In 1923 A. Olson moves to Berlin and studies for Alexander Archipenko, Russian sculptor and painter. Here Axel comes in contact with the continental avantgarde; Der Sturm, Italian futurism, Russian constructivism and French cubism. He sees exhibitions with Picasso, Léger, Kurt Schwitters, and others. In the autumn of 1923 A. Olson is back in Halmstad and becomes a teacher for the group De Unga (The Young) among whose members are Sven Jonson and Esaias Thorén. In parallel he works during the twenties with advertising to make a living. In the spring of 1929 Lorentzon get a commission to decorate Skavböke chapel, assisted by Axel Olson. The biblical scenes they paint in the chapel show trends typical of the avant-garde of the 20´s. Towards the end of August 1929 A. Olson establishes the Halmstad Group with Erik Olson, Waldemar Lorentzon, Sven Jonson, Esaias Thorén and Stellan Mörner. During this period, A. Olson´s art is characterised by post cubistic features tending towards surrealism. The Halmstad Group participates in the exhibition Kubisme=Surrealisme in Copenhagen in 1935. That year A. Olson paints Förankring i verkligheten (Connection to Reality) - a painting inspired by Salvador Dalí.
A. Olson finds his surrealistic subject matter in his daily surroundings, often with the plough and anchor as recurring symbols. At the start of WWII in 1939, Axel visits his brother Erik near Copenhagen. Here, A. Olson paints the work Hamn (Harbour) which reflects the dark mindset of the times. In 1940 he does his military service and that year paints Svart kväll (Black Evening) where German bombers have been exchanged for flying monsters. During the forties, along with Sven X:et Erixson, Felix Hatz, members of the Halmstad Group and others, he participates in the Söndrum Colony, a group of artists, poets and writers gathering at the coast outside Halmstad.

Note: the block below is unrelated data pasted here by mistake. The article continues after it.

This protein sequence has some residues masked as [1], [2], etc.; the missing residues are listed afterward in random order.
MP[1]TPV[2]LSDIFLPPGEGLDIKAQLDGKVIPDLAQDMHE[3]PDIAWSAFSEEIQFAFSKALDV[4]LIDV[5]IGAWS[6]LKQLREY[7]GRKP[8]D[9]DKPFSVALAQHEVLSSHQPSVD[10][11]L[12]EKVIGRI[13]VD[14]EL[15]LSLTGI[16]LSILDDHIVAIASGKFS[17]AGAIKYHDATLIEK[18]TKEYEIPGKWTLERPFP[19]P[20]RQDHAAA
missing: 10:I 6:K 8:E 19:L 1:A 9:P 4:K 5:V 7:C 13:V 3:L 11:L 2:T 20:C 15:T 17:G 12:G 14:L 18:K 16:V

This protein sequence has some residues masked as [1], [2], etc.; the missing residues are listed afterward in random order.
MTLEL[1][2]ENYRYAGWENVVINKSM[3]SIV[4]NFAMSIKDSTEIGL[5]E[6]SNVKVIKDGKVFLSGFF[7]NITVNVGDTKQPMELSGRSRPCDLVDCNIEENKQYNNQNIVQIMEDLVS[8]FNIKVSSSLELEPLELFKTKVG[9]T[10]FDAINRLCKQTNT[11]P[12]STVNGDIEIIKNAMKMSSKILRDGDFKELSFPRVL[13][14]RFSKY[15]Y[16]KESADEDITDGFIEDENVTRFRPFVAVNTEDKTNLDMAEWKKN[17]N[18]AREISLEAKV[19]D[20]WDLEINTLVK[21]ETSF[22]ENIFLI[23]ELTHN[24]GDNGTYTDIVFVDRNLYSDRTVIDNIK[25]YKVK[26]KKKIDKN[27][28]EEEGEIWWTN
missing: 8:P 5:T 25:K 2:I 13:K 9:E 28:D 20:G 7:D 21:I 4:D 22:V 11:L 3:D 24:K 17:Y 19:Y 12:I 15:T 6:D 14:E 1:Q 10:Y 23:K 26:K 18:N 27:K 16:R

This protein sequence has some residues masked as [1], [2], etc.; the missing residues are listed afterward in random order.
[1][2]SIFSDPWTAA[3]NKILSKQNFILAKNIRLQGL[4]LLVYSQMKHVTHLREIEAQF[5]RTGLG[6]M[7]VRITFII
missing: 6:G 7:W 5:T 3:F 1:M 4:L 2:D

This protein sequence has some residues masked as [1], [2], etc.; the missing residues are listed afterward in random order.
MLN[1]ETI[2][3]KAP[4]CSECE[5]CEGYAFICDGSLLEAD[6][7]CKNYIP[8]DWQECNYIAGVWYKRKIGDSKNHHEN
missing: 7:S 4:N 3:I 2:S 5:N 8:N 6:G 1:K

In 1948 A. Olson travels to Paris for the first time; he stays for two months. The contact with the French non figurative art movement leaves traces in his paintings and after a trip to Provence in the early fifties, his colours lighten. During the 60´s A. Olson returns to a more surrealist imagery with dramatic scenes and more muted colour tones. In 1973 he develops cataracts and is threatened with blindness. After an operation that restores his sight, he paints Ögat (The Eye) 1974. During the 70´s and 80´s he continues using the features of Halland´s coast as inspiration. Common subjects are boats, fishing tackle, mussels, and sea shells. Axel Olson passes away in 1986.